In active tobacco users, a lack of nicotine produces a wide range of withdrawal symptoms, including any or all of the following:
Constipation or diarrhea
Falling heart rate and blood pressure
Fatigue, drowsiness, and insomnia
Increased hunger and caloric intake
Increased desire for the taste of sweets
Sedberry smoked for 26 years. Last November, when she discovered that her 19-year-old son, Ricky, had picked up the habit, she was motivated to change. “I made a pact with him to quit together,” she says.
Sedberry bought a case of chewing gum and says she walked around looking like Bessie the Cow, for about 2 months, but it worked. Ricky quit, too.
“No patches, no shots, no hypnosis -- just trying to make sure my son did not pick up the bad habit," Sedberry says.
No question -- quitting smoking can save your life. But it brings temporary physical withdrawal symptoms -- such as irritability and headache -- followed by the long haul of sticking with it.
"The physical withdrawal, for most people, lasts from a few days to a maybe a week. After that, it’s the psychological withdrawal that people have the most difficulty with,” says Heath Dingwell, PhD, author of 12 Things to Do to Quit Smoking.
In essence, if you make it past the first week, you then face the psychological symptoms -- the mere habit of lighting up - which, for some people, can last quite a long time. In Dingwell’s opinion, it comes down to breaking that habit and finding better ways to manage stress.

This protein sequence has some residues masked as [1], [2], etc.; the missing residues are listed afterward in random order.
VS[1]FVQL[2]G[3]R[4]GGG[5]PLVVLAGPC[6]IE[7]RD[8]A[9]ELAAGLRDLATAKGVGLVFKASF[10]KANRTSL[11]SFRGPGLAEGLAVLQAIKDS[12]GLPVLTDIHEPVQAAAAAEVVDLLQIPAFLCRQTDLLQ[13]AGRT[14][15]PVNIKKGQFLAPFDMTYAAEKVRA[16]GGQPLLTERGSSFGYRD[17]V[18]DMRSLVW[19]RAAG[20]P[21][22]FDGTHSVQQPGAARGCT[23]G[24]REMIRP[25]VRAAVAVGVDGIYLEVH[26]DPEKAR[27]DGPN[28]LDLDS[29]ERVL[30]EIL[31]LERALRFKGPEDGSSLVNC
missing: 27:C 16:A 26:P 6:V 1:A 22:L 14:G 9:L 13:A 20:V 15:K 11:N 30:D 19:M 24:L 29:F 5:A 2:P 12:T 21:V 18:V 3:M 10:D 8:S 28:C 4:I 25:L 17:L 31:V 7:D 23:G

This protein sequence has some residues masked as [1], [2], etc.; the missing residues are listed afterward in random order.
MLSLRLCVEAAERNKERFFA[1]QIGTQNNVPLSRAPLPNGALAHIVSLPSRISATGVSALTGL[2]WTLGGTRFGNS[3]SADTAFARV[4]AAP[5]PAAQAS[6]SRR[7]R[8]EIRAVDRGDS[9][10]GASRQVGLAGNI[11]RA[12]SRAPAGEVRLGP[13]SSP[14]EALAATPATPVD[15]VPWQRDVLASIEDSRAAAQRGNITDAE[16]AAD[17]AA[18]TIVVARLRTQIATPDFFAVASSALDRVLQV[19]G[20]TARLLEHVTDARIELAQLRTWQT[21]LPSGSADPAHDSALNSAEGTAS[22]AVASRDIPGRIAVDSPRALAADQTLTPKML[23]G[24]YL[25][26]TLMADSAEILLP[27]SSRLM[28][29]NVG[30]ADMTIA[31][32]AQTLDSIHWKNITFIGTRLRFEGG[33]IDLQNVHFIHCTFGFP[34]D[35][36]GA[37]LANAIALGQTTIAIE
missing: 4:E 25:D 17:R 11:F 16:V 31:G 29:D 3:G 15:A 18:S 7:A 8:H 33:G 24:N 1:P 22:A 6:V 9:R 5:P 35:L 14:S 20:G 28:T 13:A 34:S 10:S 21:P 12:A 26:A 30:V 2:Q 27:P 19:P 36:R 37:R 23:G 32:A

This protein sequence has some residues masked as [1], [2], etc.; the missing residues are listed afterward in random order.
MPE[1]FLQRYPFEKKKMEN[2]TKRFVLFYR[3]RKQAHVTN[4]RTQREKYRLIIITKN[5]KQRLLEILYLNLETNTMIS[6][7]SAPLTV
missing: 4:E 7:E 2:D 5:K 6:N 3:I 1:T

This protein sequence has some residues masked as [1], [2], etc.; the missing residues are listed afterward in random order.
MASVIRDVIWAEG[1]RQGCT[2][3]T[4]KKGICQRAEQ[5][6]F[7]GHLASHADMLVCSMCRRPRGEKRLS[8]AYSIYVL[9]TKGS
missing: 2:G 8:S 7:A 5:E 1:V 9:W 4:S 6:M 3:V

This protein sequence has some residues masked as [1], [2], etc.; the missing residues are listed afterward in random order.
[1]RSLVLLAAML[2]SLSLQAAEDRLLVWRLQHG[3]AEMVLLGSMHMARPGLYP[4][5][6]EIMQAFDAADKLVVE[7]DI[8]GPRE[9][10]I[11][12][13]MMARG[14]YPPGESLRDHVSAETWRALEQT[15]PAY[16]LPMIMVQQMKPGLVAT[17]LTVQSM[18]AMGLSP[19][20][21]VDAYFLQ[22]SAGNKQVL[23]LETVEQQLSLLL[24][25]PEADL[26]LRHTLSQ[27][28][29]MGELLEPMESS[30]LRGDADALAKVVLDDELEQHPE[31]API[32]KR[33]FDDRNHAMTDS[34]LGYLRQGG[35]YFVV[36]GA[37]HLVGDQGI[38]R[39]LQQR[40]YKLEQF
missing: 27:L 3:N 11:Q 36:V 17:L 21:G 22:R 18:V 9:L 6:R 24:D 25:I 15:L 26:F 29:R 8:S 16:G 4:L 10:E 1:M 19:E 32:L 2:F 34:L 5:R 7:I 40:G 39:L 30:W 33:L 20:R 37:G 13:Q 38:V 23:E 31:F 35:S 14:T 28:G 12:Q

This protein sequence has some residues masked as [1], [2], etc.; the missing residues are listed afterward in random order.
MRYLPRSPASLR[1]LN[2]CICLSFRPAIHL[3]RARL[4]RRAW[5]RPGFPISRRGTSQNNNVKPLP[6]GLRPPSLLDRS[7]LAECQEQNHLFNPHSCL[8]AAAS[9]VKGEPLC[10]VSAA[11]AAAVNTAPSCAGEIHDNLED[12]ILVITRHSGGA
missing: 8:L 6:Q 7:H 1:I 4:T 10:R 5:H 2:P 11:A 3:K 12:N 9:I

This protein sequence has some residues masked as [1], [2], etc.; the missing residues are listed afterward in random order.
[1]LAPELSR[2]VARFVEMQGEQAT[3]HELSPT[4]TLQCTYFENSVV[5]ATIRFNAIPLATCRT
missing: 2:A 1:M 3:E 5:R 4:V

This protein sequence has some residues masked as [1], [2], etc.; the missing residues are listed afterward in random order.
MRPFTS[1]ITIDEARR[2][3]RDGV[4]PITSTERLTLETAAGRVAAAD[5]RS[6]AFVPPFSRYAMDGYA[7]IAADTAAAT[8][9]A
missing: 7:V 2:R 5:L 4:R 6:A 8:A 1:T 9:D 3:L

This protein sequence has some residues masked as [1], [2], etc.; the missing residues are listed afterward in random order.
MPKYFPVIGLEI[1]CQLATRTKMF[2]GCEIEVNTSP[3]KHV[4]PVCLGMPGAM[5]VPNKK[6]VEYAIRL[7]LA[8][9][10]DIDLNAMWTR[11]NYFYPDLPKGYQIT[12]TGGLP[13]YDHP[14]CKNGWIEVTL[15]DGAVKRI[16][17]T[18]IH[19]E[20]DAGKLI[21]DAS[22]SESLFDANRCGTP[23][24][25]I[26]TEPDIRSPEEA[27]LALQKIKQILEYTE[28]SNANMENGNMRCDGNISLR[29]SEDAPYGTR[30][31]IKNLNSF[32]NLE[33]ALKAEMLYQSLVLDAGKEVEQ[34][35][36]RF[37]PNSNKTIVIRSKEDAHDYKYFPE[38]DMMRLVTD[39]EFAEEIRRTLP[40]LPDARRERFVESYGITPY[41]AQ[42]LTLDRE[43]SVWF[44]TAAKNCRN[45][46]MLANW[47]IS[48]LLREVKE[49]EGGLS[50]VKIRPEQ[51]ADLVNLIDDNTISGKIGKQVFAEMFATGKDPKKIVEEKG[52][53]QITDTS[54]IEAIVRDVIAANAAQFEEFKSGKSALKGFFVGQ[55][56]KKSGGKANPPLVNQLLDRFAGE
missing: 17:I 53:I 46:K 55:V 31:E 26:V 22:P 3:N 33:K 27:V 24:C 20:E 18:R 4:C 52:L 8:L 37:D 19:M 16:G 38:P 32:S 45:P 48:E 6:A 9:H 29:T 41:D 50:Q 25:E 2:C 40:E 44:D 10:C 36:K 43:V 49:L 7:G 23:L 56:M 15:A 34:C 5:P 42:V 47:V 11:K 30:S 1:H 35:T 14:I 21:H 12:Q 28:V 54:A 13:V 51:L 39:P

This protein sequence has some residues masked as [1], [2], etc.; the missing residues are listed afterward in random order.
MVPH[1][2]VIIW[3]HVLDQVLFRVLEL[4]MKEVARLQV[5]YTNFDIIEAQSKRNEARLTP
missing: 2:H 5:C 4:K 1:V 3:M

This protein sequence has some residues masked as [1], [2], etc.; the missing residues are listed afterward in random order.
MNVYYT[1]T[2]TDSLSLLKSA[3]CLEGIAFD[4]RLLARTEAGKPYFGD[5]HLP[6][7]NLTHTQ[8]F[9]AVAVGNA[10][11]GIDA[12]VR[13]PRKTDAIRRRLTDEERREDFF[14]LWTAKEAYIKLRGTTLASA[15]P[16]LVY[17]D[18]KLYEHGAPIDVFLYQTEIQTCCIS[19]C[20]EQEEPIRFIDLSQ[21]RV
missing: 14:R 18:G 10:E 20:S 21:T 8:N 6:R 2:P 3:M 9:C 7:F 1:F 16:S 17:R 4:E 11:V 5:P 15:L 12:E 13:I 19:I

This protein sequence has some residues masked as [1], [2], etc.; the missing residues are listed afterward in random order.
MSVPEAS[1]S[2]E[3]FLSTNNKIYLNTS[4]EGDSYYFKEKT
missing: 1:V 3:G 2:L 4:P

Here are other offbeat ways smokers have kicked the habit.
Melissa Gold, 34, of Washington, D.C., quit smoking in 2001, on the first day of a six-month no-smoking challenge from her boss. At the time, she worked for Bratskeir & Co, a PR agency in Manhattan, when the owner came across a group of employees standing outside the building for a smoke break. He later asked what it would take to get them to quit. “I promptly said he'd have to pay me,” Gold says. That afternoon he issued the challenge.
The deal: The smokers would get $5 per day -- the cost of a pack of cigarettes then -- taken out their paychecks and stashed in a quit-smoking fund for six months, and Bratskeir would match that. If any of them faltered or got caught -- they split that person's payment.
“I think the final payoff came to around $2,000, plus he took all of us out for a celebration dinner,” Gold says.
Bratskeir also paid for whatever crutch the employees needed to quit. Gold remembers one woman chose acupuncture; another picked a nicotine patch. She tried nicotine gum, but says she couldn’t handle the taste and switched to watermelon bubble gum, which her boss also bought.
Five employees joined in, and all five earned the payout. Gold is still smoke-free nine years later. “I think with any kind of discipline challenge (weight loss, smoking cessation, etc.), it's really important to do it with a group. The peer pressure to stay clean and keep you accountable is key,” she says. A generous boss didn’t hurt either.